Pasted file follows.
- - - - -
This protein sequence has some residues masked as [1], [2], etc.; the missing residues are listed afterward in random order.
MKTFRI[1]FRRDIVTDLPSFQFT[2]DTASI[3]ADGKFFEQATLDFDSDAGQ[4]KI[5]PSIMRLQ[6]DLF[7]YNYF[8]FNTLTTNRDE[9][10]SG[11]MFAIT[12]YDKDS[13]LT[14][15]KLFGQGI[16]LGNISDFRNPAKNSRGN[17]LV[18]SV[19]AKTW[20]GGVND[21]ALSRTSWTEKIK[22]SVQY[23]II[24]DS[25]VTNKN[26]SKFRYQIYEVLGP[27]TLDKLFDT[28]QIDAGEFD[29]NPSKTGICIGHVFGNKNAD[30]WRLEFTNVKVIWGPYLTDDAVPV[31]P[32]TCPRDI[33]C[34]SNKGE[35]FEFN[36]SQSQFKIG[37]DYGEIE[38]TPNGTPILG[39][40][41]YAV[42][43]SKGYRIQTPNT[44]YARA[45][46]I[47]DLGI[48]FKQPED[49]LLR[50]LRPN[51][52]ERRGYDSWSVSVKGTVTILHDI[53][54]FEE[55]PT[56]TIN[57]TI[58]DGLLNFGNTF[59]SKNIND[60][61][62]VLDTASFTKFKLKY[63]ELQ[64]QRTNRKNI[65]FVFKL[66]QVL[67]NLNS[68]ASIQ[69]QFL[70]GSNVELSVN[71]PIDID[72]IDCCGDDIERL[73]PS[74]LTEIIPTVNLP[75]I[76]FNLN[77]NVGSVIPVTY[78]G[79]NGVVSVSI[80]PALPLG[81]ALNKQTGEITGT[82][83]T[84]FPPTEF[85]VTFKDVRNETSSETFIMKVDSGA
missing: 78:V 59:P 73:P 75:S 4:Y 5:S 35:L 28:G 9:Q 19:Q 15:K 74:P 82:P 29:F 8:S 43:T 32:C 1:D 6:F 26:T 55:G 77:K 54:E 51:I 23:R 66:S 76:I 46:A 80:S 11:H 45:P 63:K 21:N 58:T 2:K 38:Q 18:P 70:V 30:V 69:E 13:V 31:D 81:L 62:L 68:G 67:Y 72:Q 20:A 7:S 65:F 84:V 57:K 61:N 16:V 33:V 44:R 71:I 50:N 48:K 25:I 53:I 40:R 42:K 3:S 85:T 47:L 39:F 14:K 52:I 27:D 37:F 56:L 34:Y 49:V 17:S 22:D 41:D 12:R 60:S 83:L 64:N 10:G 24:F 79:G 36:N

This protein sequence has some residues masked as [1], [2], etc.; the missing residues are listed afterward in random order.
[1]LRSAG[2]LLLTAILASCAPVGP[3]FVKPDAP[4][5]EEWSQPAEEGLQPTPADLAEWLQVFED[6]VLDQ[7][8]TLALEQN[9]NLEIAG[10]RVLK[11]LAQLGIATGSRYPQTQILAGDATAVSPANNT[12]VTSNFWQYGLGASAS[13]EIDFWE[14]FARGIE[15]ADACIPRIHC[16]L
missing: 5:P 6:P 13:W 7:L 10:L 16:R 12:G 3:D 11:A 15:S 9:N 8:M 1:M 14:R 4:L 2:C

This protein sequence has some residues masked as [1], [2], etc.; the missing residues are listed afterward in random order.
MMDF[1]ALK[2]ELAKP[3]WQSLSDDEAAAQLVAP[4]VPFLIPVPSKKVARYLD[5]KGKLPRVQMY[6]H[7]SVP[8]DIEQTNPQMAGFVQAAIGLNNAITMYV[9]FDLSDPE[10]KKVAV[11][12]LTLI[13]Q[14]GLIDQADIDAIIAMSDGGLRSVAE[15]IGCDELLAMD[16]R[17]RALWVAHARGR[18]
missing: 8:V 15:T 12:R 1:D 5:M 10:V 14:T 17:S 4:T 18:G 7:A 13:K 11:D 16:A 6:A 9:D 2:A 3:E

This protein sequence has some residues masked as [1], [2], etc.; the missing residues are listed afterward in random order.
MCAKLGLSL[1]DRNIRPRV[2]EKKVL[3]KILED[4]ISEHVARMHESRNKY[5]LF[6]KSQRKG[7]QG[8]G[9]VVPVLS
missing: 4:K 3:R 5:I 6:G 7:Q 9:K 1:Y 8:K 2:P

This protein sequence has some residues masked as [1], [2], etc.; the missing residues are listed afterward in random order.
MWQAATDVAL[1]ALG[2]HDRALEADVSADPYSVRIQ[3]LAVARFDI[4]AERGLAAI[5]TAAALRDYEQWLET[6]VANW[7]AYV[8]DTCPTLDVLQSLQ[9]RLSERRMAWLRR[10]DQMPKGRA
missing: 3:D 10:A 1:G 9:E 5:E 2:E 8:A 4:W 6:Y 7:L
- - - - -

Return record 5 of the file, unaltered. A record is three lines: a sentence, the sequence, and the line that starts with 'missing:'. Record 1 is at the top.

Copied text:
This protein sequence has some residues masked as [1], [2], etc.; the missing residues are listed afterward in random order.
MWQAATDVAL[1]ALG[2]HDRALEADVSADPYSVRIQ[3]LAVARFDI[4]AERGLAAI[5]TAAALRDYEQWLET[6]VANW[7]AYV[8]DTCPTLDVLQSLQ[9]RLSERRMAWLRR[10]DQMPKGRA
missing: 3:D 10:A 1:G 9:E 5:E 2:E 8:A 4:W 6:Y 7:L